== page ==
Mr. T. Dale

Helpful votes received on reviews: 100% (5 of 5)
Location: UK


Top Reviewer Ranking: 3,278,585 - Total Helpful Votes: 5 of 5
Seal ~ Seal
Seal ~ Seal
4.0 out of 5 stars Cutting-edge soul, 15 May 2010
Seal's debut, although a strange choice, was one of the first albums that I turned to on deciding that I wanted to expand my musical horizons. After hearing 'Crazy' on a friend's computer, it prompted me to purchase the album, as well as most of the rest of Seal's discography (which is largely hit and miss).

Seal (1991) is a pop-gem which is both funky and spiritual in equal measure. The obvious highlights are the two big singles, 'Crazy', and the hypnotic 'Killer', and if the latter was true to Seal's dance/house roots, then there is more to come in the form of 'The Beginning' and 'Future Love Paradise'. There is also an innocence to this record, as utopian/peace related… Read more
Parachutes ~ Coldplay
Parachutes ~ Coldplay
1 of 1 people found the following review helpful
4.0 out of 5 stars Much potential, 30 April 2010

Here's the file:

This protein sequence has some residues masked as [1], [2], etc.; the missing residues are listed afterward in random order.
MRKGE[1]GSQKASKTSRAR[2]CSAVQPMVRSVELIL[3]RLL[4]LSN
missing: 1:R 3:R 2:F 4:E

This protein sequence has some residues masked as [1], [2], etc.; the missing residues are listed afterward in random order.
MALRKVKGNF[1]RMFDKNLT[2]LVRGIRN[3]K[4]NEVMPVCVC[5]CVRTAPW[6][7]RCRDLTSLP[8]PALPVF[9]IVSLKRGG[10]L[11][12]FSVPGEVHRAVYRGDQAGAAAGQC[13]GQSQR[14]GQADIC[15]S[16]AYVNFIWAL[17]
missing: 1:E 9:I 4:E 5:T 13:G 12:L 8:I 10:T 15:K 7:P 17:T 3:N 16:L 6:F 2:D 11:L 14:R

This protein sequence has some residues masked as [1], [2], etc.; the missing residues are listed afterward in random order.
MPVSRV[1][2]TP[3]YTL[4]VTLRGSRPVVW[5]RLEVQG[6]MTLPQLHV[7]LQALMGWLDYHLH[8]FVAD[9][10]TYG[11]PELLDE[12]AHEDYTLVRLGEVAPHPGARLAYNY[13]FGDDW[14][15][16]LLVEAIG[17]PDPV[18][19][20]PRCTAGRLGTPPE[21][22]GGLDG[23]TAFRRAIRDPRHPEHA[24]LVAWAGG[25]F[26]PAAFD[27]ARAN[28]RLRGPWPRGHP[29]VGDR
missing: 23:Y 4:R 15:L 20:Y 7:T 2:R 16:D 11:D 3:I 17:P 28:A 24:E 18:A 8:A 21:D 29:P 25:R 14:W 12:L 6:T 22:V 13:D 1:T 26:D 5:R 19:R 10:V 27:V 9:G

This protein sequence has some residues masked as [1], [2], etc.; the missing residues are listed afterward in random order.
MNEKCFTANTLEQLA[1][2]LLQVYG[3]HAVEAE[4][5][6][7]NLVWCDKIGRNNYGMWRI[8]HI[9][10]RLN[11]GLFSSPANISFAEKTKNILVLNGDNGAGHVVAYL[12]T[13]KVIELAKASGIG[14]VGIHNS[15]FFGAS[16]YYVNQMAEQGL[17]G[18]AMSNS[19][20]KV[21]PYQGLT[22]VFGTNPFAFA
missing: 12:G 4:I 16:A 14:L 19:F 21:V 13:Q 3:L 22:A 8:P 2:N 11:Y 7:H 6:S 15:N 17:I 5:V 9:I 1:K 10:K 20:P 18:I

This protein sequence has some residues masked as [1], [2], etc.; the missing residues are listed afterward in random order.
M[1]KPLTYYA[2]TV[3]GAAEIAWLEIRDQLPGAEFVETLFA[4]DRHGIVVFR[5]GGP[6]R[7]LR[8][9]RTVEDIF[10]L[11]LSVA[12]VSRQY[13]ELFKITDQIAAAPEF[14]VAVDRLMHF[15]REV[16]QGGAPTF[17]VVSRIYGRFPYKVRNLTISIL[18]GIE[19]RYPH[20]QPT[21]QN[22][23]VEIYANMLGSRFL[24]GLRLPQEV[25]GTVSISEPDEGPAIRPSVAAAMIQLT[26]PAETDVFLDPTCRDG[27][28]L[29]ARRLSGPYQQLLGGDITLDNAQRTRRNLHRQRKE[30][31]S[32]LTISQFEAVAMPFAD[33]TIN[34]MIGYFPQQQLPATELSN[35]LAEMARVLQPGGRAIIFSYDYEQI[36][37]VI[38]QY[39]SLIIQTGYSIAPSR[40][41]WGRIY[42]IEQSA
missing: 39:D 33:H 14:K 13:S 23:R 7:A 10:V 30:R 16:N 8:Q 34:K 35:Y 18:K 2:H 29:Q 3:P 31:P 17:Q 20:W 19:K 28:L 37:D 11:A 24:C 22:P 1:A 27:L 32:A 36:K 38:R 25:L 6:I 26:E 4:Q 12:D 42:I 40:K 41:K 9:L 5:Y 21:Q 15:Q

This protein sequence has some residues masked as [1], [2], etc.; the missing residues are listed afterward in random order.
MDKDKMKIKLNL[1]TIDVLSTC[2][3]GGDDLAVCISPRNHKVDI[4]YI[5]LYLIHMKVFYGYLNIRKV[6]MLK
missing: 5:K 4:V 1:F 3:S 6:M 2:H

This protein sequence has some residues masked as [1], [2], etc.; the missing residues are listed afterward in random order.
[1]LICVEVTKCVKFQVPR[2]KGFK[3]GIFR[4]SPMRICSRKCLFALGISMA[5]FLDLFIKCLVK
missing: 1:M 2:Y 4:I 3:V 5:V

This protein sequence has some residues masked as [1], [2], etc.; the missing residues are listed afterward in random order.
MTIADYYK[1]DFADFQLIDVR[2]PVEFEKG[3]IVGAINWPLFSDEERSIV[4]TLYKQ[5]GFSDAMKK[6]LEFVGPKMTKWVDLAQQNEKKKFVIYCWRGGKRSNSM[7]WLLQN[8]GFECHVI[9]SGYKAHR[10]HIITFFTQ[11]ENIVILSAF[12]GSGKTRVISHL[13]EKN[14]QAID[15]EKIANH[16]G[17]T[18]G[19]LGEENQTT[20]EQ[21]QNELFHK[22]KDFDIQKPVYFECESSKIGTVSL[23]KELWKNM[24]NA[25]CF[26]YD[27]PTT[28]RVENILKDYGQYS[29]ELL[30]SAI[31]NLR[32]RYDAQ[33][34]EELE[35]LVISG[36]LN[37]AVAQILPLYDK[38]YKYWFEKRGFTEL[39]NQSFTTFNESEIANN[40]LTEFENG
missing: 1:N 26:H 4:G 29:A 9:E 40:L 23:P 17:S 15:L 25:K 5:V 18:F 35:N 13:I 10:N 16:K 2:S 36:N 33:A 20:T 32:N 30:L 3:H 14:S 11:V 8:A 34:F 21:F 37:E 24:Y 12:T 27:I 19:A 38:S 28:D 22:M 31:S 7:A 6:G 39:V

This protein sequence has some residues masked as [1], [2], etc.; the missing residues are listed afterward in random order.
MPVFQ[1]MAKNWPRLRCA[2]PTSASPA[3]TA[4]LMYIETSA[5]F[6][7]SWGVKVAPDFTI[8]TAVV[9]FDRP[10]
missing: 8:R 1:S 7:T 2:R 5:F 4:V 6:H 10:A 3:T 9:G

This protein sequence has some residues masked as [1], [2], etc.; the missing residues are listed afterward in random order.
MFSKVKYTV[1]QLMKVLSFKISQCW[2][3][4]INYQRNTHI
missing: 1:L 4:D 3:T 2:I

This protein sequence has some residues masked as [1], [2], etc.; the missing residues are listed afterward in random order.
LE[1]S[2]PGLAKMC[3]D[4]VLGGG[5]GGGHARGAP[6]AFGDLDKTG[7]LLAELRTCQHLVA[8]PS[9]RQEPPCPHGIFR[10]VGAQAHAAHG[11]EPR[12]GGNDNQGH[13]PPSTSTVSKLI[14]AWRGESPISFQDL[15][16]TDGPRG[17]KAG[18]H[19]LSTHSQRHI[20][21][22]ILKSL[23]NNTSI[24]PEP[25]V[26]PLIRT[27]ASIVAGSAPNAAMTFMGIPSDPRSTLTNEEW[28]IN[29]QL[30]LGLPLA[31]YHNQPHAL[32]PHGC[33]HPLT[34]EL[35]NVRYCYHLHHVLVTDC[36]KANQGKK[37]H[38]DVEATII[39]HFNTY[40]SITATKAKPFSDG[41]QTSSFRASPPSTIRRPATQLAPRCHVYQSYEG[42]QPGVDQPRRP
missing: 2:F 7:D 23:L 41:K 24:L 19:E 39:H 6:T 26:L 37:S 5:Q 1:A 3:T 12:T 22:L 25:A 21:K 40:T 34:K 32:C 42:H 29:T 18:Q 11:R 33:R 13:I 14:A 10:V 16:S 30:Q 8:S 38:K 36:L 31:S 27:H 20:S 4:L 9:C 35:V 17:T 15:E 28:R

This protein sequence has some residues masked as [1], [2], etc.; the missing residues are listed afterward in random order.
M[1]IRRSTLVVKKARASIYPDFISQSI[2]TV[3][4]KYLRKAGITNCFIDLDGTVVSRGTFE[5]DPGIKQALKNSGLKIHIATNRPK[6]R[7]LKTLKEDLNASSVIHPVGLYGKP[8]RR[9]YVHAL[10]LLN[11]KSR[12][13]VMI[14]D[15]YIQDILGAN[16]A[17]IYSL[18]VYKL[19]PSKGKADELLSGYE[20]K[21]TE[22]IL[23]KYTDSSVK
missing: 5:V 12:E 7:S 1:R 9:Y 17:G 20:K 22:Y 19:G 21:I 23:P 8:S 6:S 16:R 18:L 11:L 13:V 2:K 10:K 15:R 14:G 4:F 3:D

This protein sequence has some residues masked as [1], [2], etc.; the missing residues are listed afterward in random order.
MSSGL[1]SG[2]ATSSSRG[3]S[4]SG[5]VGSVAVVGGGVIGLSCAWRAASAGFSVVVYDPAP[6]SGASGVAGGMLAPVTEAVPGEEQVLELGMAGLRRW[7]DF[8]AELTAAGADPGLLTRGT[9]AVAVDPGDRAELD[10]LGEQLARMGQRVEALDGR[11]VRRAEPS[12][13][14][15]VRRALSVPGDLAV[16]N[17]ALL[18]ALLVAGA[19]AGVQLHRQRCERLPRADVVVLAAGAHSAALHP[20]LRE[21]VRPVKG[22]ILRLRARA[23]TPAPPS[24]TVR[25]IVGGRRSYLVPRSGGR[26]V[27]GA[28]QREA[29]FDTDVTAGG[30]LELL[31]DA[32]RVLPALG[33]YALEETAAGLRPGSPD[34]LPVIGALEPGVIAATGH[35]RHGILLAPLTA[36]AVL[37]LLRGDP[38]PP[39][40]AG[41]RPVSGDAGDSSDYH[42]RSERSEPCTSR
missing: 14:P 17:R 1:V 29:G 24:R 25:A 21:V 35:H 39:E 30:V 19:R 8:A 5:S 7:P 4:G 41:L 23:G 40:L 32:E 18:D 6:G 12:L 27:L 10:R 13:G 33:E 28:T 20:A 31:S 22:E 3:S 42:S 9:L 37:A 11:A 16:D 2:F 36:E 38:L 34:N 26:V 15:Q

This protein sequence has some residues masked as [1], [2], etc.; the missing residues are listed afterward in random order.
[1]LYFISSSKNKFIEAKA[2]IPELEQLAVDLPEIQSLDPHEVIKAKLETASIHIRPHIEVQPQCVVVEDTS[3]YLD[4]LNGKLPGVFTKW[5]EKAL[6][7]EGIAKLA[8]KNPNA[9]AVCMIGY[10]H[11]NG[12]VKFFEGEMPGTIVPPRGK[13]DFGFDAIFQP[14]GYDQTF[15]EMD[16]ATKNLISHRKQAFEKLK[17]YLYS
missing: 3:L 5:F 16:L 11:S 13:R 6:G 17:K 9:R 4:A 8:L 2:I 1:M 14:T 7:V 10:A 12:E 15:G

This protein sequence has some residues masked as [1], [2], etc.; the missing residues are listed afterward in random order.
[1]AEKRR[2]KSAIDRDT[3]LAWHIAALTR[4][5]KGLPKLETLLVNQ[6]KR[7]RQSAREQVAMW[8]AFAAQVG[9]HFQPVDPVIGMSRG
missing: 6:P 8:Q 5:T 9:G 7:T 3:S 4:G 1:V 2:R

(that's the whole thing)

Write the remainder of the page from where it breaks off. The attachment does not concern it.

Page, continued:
Parachutes is an album that nowadays I listen to infrequently, perhaps due to over indulgence when I was younger, but from time to time I realise its merit. Despite a more mellow channeling of the styles of Radiohead and Jeff Buckley, Parachutes exudes a certain charm in that it couples good, honest songwriting with a true sense of completion as a record.

'Shiver', with its swirling chorus, uses a common theme of singer declaring unrequited love for somebody, as does 'Yellow', and these are two of the album's highlights. The rest of Parachutes is remarkably lo-fi, but contains some admirable songs if the mood suits them, notably the shimmering 'Spies', 'Trouble' and 'We Never… Read more
Asleep in the Back ~ elbow
4 of 4 people found the following review helpful
5.0 out of 5 stars Beautiful, 2 April 2010
Isn't it funny how you turn to miserable and morose music when your self-belief starts to dip? Elbow are the type of band to sit you down and instead of telling you to pull yourself together, will pour their collective hearts out, putting your piffling self pity into some kind of context by measuring it against their epic despair. Guy Garvey's tender and sometimes powerful vocals hold up well throughout to demonstrate this, as well as a standard of lyricism which to my mind would be difficult to match.

This is a beautiful album from start to finish, and represents much of the band's finest work. If you are more familiar with the Seldom Seen Kid, this album is more in the style of… Read more